WE salute the African Union for stepping up to the plate to rein in the Seychelles after the island nation went against the AU decision to field a sole candidate for the United Nations World Tourism Organisation secretary-general elections that will be held in Madrid, Spain, today. The UNWTO executive committee convenes to choose a new secretary-general to succeed the outgoing Taleb Rifai who has served his constitutional two terms.
Five candidates namely Dr Walter Mzembi (Africa), Brazil’s Marcio Favilla, Colombia’s Jaime Alberto Cabal Sanclemente, Zurab Pololikashvili of Georgia and Young-shim Dho of South Korea are vying for the SG post.
We hope the Seychelles decision to field Allain St Ange, who was running a parallel campaign, did not do much damage to Dr Mzembi’s chances, but be that as it may, his timely withdrawal will not split the African vote in favour of any of the other four candidates given that a candidate needs to garner at least 17 of the 33 executive council votes on offer.
Africa has 10 executive council votes, Europe 10, the Americas five votes, South Asia and the Pacific five votes and the Middle East three votes.
With the withdrawal of Seychelles it means theoretically, Dr Mzembi starts the race with 10 votes in the bag which puts him in good stead to land the post for Africa for the very first time in the 42 year history of the UNWTO.
We would like to believe Africa will be united in this endeavour because history has shown us we Africans can be our own worst enemies on the global stage.
Our minds are drawn here to the year 2005 during elections for the presidency of the African Development Bank.
There were five candidates — Olabisi Ogunjobi (Nigeria); Kingsley Amoako (Ghana); Simba Makoni (Zimbabwe); Donald Kaberuka (Rwanda); Oye-Mba (Gabon) and Theodore Nkodo (Cameroon) from the initial six following the withdrawal of Egyptian candidate Ismail Hassan before the poll in the Nigerian capital, Abuja.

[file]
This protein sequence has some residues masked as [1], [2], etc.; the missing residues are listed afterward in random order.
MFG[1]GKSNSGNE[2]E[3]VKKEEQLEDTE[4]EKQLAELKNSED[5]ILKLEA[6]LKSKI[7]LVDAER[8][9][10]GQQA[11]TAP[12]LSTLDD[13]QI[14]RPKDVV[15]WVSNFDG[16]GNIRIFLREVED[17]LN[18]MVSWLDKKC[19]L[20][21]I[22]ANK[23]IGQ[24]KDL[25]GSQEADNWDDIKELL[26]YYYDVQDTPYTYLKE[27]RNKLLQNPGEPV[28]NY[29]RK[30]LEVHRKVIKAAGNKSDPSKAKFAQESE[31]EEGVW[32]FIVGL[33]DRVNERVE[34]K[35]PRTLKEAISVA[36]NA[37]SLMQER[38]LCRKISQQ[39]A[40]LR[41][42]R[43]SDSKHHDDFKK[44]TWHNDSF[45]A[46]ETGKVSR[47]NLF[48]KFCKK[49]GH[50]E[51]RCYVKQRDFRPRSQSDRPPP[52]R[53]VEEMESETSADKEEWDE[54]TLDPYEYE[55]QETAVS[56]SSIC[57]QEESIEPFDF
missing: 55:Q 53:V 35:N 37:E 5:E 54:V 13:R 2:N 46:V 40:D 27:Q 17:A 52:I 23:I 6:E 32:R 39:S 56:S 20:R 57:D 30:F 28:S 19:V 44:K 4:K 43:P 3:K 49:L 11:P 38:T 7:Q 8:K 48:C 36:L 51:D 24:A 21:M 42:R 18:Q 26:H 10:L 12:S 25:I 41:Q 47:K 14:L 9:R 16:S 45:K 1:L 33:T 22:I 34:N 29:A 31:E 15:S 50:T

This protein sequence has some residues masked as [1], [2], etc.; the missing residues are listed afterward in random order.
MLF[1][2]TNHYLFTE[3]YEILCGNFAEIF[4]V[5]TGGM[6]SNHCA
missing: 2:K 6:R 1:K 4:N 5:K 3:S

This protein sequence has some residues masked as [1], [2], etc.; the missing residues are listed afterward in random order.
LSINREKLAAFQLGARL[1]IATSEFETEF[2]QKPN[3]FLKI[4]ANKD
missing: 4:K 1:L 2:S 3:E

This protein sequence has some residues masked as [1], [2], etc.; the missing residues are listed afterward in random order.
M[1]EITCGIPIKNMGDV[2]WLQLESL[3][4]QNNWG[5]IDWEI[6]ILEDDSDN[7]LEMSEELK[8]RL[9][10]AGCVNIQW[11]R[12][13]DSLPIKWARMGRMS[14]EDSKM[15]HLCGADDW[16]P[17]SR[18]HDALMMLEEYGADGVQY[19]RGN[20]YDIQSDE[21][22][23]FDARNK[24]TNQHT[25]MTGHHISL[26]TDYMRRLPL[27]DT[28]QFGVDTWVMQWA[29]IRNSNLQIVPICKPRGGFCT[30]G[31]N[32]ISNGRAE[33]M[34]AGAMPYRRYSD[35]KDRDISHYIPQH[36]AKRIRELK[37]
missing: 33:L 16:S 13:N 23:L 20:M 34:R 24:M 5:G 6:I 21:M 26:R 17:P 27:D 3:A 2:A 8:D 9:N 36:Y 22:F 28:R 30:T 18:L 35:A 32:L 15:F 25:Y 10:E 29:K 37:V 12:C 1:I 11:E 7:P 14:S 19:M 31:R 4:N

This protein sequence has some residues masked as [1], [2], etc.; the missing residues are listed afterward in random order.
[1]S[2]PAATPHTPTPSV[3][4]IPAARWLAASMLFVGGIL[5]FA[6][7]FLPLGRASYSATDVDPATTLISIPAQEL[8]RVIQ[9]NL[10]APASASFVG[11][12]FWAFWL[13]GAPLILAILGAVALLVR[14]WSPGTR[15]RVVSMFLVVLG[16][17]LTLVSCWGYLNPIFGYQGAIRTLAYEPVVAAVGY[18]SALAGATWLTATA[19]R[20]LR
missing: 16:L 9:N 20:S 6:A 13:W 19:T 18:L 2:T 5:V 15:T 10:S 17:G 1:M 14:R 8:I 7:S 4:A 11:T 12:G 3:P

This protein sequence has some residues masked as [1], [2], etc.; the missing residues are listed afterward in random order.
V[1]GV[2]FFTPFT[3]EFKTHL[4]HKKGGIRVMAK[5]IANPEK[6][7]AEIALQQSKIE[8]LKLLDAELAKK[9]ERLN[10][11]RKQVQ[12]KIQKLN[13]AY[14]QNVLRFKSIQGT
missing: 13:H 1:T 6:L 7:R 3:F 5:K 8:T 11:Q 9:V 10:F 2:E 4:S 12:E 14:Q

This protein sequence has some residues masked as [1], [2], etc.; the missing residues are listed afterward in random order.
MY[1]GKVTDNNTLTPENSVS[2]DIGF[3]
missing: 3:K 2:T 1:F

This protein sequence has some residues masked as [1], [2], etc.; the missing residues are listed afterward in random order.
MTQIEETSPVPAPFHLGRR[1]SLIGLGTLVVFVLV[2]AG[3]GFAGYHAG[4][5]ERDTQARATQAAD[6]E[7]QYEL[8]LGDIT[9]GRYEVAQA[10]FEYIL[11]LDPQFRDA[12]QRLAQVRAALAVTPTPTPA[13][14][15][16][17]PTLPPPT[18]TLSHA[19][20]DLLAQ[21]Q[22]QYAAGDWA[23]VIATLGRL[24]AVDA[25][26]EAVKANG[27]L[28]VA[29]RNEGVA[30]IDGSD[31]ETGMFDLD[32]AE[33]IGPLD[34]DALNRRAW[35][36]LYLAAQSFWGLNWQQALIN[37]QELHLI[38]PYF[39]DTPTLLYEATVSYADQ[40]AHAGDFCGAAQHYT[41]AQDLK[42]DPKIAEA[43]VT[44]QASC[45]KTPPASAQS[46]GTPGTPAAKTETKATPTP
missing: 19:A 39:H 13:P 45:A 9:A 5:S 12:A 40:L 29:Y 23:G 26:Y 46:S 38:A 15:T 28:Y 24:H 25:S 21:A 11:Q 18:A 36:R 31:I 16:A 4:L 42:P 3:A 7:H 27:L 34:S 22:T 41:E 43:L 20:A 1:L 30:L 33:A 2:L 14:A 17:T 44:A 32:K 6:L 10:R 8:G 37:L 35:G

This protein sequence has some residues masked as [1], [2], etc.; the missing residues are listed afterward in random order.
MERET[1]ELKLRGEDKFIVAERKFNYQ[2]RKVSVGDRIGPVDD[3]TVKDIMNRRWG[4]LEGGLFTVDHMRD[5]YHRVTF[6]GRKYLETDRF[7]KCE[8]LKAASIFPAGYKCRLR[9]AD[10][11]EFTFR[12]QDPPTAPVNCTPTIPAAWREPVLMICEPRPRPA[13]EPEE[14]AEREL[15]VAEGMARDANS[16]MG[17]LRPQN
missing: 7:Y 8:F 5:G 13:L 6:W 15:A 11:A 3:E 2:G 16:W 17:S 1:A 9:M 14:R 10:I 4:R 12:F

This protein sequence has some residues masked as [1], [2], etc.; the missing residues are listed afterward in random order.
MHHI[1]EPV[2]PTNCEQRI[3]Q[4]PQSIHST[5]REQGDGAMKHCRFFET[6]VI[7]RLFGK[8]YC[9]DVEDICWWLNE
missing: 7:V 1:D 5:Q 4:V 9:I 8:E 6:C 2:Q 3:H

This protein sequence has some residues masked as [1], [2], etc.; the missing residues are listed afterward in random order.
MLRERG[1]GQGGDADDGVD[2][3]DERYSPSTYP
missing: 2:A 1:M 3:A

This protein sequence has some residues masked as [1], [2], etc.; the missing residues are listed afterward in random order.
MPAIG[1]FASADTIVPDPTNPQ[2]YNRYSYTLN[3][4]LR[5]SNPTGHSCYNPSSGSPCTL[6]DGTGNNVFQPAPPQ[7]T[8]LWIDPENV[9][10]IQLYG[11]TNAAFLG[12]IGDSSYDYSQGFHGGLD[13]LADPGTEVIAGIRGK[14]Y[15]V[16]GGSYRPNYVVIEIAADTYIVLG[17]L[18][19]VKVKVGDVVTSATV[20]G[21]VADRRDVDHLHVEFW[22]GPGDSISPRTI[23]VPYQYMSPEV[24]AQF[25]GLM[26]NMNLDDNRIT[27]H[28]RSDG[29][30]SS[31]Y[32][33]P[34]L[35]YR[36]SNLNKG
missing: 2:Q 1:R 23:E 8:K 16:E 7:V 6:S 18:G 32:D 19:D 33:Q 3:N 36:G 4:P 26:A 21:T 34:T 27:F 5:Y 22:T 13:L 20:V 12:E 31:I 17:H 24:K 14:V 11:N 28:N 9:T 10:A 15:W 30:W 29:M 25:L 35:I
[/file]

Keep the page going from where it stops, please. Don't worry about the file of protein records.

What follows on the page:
In the run-up to voting day, Western powers made it clear they were against Dr Makoni’s candidature despite the fact that analysts were agreed that he was the clear favourite.
Though the AfDB election was deemed a test for Africa’s maturity, the continent let itself down by allowing the US to sway the poll in favour of Donald Kaberuka despite clear evidence that they wanted him as their point man in an essentially African institution.
Even Africa’s calls for UNSC reform have been stalled by the behaviour of some African countries that have cut secret deals with other regions despite the fact that the continent has a common position for UNSC reform, the Ezulwini Consensus that advocates at least two permanent seats with veto powers, and five non-permanent seats for Africa.
Despite this common position, the likes of Nigeria almost mortgaged Africa’s seats through secret deals entered into with the Group of Four namely Brazil, Germany, Japan and India that also want permanent seats. Nigeria claimed Africa was ready to go into the UN without the veto.
We hope the ghosts of Abuja will not rear their ugly heads in Madrid.
Africa should not see the UNWTO election as just another poll especially in light of the continent’s drive for a reform of the UN system.
The UNWTO is one of the 17 specialised agencies of the United Nations and today’s election offers Africa the perfect opportunity to show the world that Africans are serious about having key roles in the UN system.
A massive show of unity behind Dr Mzembi will send the requisite message to the rest of the world that Africa has come of age and can speak with one voice.
The journey of a thousand miles, it is said, begins with a single step. Similarly Africa’s fight for UNSC reform begins with landing the UNWTO top post.